Windhoek — The decision on how to harvest water from the huge aquifer discovered in the northern part of the country, could take as long as six years.
This is because there is still a lot of technical work outstanding to determine whether the aquifer, discovered some 300 metres beneath a part of northern Namibia, is economically viable to pursue.
"A lot of work has still to be done. [We] do not know the extent of the aquifer, maybe it is extending to Angola. We might come up with big plans, while there is no water, or not plan well, while there is a lot of water," Under Secretary in the Department of Water Affairs and Forestry, Abraham Nehemia, said at a media briefing on Monday this week. Technical work could take as long as six years to complete, he said.
The underground aquifer was recently discovered, which scientists have named Ohangwena II.
The aquifer is estimated to be large enough to supply the northern regions of the country with fresh water for the next 400 years. Scientists have dated the water body to be as old 10 000 years, but with cleaner water for drinking than many modern sources.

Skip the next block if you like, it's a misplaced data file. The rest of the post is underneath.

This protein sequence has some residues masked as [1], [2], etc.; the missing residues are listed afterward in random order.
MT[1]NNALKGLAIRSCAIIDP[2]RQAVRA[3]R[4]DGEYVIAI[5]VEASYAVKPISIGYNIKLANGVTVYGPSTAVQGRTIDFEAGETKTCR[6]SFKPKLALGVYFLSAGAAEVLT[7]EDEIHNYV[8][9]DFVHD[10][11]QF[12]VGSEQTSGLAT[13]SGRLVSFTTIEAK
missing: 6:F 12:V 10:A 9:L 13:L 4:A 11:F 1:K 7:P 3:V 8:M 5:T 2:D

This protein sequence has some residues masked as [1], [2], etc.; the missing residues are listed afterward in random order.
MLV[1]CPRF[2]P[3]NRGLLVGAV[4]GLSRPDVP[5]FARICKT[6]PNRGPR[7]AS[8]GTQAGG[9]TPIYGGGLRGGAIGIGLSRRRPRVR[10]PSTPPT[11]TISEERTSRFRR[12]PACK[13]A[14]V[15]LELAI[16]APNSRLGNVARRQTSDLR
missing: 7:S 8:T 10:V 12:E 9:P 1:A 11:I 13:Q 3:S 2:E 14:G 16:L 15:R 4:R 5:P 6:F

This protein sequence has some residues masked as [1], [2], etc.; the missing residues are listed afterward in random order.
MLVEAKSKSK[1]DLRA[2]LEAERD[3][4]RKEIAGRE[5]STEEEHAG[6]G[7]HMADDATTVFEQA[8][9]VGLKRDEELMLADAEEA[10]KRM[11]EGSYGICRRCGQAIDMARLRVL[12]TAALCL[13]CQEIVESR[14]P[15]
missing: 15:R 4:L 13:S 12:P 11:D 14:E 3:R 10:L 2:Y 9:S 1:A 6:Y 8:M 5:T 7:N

However, there are concerns that unauthorised drilling could threaten the new supply.
An aquifer is a body of saturated rock through which water can easily move. It is both permeable and porous and includes such rock types as sandstone, conglomerate, fractured limestone and unconsolidated sand and gravel.
Sources and quantities of water in northern Namibia are variable, with either too much of it or too little, depending on the area.